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Draft: Swaziland 365 day National Action Plan to end gender violence

Government of Swaziland and other stakeholders

5 July 2007

SARPN acknowledges Gender Links as a source of this document:
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Swaziland has a dual system of governance characterized by the co-existence of both traditional and modern modes of life. It has a strong cultural identity, which permeates all forms of social, political and economic interaction. This has a strong bearing on the gender relations and consequently GBV.


The 16 Days of Activism Campaign has gained momentum in countries across Southern Africa and has served to raise awareness amongst ordinary citizens and governments about the high levels of gender violence in the region. However, critics are increasingly questioning its effectiveness. In 2006, the UN Secretary General Study on Violence against Women issued world wide, urged all member states to develop multi stakeholder action plans for ending gender violence.

Gender Violence in Swaziland
A study conducted in 2006, Gender Based Violence Situational Analysis (Doo Aphane and Phumelele Thwala, June 1996) which analysed the extent of Gender Based Violence (GBV) in Swaziland found that levels of GBV in the Kingdom of just over one million people was "unacceptably high". This led to the development of a 12-month awareness campaign that seeks to involve men in projecting a shared national vision of a Swaziland free from Gender Based Violence. The campaign was officially launched by the Ministry of Justice and Constitutional Affairs on the 13th April 2007.

The study which employed participatory methods guided by Human Rights and Social Relations approaches found that GBV incidents are escalating at an alarming rate and that urgent action needs to be taken at all levels of Swazi society. The study further corroborates what is asserted in international, regional and continental literature, that women and girls are the most vulnerable groups even though men and boys are also victims of GBV.

There was a strong indication that tradition and culture have an influence on how women and men in Swaziland conceptualise GBV. This is reinforced by the dual legal system comprising Roman Dutch Law and the Swazi Law and Custom. For example, even though female genital mutilation, trafficking of women and girls and forced pregnancy are commonly identified as GBV internationally and locally these were not raised by interviewees.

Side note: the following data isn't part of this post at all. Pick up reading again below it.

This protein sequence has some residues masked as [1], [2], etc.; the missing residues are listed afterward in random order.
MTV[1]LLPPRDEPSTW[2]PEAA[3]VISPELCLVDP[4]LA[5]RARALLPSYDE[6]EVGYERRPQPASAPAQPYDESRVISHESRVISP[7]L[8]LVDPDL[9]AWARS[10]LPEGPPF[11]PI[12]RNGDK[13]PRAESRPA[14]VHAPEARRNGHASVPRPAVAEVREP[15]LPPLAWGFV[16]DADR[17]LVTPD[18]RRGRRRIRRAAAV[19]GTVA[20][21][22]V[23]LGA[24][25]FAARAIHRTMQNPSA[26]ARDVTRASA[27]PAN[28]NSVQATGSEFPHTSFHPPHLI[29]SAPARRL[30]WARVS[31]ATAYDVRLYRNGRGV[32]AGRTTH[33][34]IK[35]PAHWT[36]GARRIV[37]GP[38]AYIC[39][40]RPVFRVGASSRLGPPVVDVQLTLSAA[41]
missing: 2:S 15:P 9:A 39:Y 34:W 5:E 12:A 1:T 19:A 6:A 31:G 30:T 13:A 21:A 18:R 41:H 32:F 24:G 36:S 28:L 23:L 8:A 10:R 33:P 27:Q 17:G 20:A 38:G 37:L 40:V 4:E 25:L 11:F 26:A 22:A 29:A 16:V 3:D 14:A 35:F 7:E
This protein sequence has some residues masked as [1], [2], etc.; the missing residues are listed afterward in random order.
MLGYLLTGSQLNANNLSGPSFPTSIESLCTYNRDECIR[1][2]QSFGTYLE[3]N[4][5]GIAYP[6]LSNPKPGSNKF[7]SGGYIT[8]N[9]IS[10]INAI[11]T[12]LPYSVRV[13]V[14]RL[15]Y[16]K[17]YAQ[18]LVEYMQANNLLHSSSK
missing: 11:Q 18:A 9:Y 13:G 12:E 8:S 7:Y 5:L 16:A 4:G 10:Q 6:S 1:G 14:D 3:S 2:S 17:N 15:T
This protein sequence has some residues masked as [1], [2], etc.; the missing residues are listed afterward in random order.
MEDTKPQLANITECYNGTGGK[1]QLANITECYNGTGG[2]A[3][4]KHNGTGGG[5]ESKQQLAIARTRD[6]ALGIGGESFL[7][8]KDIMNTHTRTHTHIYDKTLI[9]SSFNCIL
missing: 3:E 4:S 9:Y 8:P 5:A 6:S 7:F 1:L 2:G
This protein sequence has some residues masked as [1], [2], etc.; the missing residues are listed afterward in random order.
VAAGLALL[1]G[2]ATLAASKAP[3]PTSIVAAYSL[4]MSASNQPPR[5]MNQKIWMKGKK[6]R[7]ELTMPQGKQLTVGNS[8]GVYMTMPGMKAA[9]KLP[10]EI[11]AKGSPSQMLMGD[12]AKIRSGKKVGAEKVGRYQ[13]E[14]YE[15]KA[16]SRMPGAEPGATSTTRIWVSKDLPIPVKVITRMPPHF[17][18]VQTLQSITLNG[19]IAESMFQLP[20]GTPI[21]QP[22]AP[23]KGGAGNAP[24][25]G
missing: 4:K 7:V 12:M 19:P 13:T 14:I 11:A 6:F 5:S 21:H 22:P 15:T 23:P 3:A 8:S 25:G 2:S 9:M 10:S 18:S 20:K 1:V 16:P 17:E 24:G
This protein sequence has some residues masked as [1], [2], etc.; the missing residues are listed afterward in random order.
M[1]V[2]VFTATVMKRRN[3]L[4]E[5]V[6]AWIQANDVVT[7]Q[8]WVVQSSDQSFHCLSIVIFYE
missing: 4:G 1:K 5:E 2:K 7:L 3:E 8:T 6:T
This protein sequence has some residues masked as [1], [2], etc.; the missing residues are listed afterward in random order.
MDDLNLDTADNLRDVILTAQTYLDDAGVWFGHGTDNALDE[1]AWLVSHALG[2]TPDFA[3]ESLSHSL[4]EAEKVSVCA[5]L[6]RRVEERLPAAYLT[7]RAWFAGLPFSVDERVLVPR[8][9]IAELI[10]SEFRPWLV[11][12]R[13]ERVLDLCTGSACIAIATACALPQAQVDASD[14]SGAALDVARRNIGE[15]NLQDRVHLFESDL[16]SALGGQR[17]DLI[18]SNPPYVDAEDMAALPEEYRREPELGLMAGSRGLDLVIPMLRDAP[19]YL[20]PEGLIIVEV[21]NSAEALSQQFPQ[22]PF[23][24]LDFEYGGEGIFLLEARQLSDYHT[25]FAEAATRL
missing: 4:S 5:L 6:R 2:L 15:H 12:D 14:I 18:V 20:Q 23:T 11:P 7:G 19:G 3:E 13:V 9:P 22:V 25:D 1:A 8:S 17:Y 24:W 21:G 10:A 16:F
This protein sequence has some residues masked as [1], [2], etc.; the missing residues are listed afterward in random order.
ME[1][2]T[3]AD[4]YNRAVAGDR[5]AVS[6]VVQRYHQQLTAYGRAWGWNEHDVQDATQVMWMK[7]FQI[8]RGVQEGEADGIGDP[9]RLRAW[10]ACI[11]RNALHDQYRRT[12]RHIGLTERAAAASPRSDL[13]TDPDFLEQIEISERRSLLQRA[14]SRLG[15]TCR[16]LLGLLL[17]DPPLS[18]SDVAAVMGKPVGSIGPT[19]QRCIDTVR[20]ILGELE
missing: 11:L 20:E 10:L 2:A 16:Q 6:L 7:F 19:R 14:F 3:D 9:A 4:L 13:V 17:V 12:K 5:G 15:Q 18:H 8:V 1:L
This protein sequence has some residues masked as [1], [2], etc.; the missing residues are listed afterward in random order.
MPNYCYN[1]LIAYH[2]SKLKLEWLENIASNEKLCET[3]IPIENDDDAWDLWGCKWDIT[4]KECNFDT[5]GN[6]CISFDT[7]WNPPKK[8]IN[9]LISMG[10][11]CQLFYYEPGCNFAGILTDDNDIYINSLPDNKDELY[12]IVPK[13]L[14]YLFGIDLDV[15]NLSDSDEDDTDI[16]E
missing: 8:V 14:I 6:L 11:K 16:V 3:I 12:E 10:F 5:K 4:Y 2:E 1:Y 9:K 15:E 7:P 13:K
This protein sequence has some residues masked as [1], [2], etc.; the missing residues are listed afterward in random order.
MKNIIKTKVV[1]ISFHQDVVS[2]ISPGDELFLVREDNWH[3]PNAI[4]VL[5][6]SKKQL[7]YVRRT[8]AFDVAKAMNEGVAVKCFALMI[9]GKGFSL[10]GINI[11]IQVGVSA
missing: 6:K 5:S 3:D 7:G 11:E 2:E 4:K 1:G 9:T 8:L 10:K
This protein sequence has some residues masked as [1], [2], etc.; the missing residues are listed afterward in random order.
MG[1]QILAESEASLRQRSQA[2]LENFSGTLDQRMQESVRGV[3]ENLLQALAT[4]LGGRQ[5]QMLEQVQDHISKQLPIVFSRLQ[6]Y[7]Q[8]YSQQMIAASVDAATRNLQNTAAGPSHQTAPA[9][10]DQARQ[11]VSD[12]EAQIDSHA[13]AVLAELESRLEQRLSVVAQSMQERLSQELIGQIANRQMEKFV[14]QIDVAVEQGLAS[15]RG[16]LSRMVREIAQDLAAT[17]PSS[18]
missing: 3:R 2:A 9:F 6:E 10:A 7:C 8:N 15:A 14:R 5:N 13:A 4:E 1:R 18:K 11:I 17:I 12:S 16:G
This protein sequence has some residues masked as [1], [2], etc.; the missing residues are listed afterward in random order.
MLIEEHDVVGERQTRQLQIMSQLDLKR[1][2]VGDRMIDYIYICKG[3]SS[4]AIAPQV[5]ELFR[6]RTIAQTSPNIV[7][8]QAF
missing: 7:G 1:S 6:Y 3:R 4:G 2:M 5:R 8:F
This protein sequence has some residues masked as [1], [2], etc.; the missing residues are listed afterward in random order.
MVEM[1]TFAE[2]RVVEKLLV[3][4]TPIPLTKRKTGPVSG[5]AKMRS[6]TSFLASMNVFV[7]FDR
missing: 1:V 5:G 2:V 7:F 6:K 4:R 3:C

Patriarchy and systematic discrimination against females contribute to causes of GBV. A number of survivors of GBV interviewed referred to sustained incidences of GBV because of the power the perpetrators had over them as well as the powerful structures within the family which interfere in the way couples handle their relationships.

It is also clear from the study that while there are state and non-state interventions these are in need of strengthening. For example Health Care sector and Royal Swazi police need training in dealing with GBV cases. It was also observed that there was a lack of strong and emphatic response by the state. The state treats GBV as a private matter and this contributes to the serious gap in implementing appropriate interventions.

The campaign is a collaboration of the UN Gender Theme Group (UNGTG) and the NGO Gender Consortium, under the auspices of the Coordinating Assembly of Non- Governmental Organizations (CANGO). Conducted under the theme "A Swaziland Free from Gender Based Violence", the campaign seeks to build and strengthen community level awareness and involvement in the prevention of GBV through a series of community level dialogues in all four regions and a multi-media strategy.

Development of the 365 Days Programme and National Action Plan
Building on the campaign highlighted above, a workshop was convened to extend the campaign beyond awareness raising by drafting a multi sector 365 Day National Action Plan to End Gender Violence by Swaziland Action Group Against Abuse (SWAGAA), Gender and Media Southern Africa Network - Swaziland (GEMSWA) and Gender Links (GL). The Gender Unit in the Ministry of Home Affairs contributed resources in support of the workshop.

The workshop also drew on Swaziland findings in the audit of progress made in ending gender violence undertaken by country chapters of the Gender and Media Southern Africa (GEMSA) Network in 2004, and the "IT for advocacy" training that Gender Links (GL) and GEMSA undertook in nine countries in the region in 2005.

Officially opened by the Principal Secretary, Misheck Shongwe in the Ministry of Home Affairs the workshop was attended by 24 participants. These were representatives from NGOs, CBOs, CANGO, business, media, UNDP and government departments including; the Gender Unit in the Ministry of Home Affairs, Ministry of Justice, Ministry of Rural Development and Youth Affairs and Swaziland Royal Police. Two survivors of GBV and one counsellor also participated in crafting the action plan.

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